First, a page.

One of the nature-based solutions implemented in the Gavoglio urban park is the rain garden, which is located in a very important area of the park at the intersection of two valleys - here rainwater flows naturally thanks to the local topography. Additionally, there is a continuous leak from the valley’s retaining walls due to the former lake that once existed uphill. During heavy rain events, excess runoff becomes a significant issue in the area.
The rain garden has been planned in a spot where there is a continuous water flow from natural slopes uphill. This spot also forms the lower point of the steeper part of the park, thus constituting a natural catchment point for rainwater runoff. Grasses have been selected to resist both flooding and protracted drought periods. Ideally, they will recreate a natural-like hygrophilous ecosystem with local species. Two willow trees were placed at the sides to provide shade and foster a moist environment. The most visited part was reinforced with a vegetated pave in order to allow grass to survive and to keep the ground plane and stable.
The layout of the rain garden is set out in three main zones according to a gradient of accessibility and attendance: a vegetated grid pave closer to the path, which is separated by a row of benches; a meadow with trees; and a temporary pond with water-prone grasses.
The vegetated grid pave, which is 108 m2, is composed of a PP/PEHD grid with an octagonal pattern that is filled with cultivation soil, allowing grass to grow. Beneath this layer is a sand substrate, a geomembrane, and, on a deeper level, a gravel substrate. The low-maintenance meadow, which measures 65m2, is composed of a seed mix with a prevalence of Cynodon dactilon and Festuca arundinacea, which are more resilient to drought periods. In the retention area, with a surface of 44 m2, a mix of Carex appressa 15%, Carex elata 15%, Echinacea purpurea 25%, Juncus effusus 15%, Iris japonica 15%, and Iris pseudacorus 15%, is set out in groups of 8/10 plants of each kind, with a distribution of 8 plants on each square meter. A biomat made of wood fibre and polypropylene net is used as mulching layer (45 m2).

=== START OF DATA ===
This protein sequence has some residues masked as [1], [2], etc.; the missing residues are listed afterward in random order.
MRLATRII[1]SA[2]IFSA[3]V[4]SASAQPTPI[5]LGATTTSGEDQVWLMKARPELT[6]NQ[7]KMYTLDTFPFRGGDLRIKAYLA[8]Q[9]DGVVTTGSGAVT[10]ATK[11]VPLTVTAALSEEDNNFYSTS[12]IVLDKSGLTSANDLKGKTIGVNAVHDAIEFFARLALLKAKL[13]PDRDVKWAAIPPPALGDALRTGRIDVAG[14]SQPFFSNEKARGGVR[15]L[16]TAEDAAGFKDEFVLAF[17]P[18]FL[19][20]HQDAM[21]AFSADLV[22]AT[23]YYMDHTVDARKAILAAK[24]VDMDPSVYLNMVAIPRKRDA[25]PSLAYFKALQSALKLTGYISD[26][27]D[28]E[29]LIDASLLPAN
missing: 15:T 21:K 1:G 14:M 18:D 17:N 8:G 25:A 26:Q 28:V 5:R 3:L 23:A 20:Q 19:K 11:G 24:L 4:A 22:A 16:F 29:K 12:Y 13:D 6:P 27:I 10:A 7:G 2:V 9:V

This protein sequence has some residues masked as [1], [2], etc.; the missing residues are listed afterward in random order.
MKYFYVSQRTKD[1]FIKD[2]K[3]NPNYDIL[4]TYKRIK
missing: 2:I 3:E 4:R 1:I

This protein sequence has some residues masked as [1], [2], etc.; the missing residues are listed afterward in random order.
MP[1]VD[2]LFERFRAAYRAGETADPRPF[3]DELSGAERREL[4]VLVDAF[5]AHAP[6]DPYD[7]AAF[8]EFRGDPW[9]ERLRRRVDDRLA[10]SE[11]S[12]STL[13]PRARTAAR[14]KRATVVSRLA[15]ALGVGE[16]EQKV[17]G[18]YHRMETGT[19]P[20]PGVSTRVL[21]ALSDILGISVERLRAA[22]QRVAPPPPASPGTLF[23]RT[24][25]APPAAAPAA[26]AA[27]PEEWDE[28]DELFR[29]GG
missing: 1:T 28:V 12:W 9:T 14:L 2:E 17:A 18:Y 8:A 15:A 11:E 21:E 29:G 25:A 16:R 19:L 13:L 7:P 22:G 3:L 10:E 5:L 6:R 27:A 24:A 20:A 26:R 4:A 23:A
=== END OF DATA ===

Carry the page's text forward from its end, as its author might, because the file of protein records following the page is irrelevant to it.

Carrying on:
Potential for replication and upscaling
One of Genova's main problems is the high waterproofing of the soil which, combined with the city's geology characterised by steep slopes, cause many problems in the disposal of rainwater. In addition to filtering and purifying the collected water in a natural way, rain gardens also slow down the flow of surface water to reduce the risk of alluvial phenomena downstream. A rain garden is a system in transition, mainly linked to atmospheric events. Intense rain events, even of short duration, lead to the submersion of the garden and the species it contains. On the contrary, dry seasons or periods with less rain will not lead to aesthetic changes of the garden.
A rain garden conserves and filters rainwater and delivers it to the sewer system more slowly and with a constant flow to not alter the regular operation of the system itself. This particular type of garden, if used on a large scale, significantly helps to limit the phenomenon of road flooding and even manages to reduce the concentration of pollutants in the receiving water system by 30%.
- high flexibility
- excellent environmental integration
- discrete purification yields mainly due to filtration and adsorption mechanisms
- poor maintenance
- requires quite large surfaces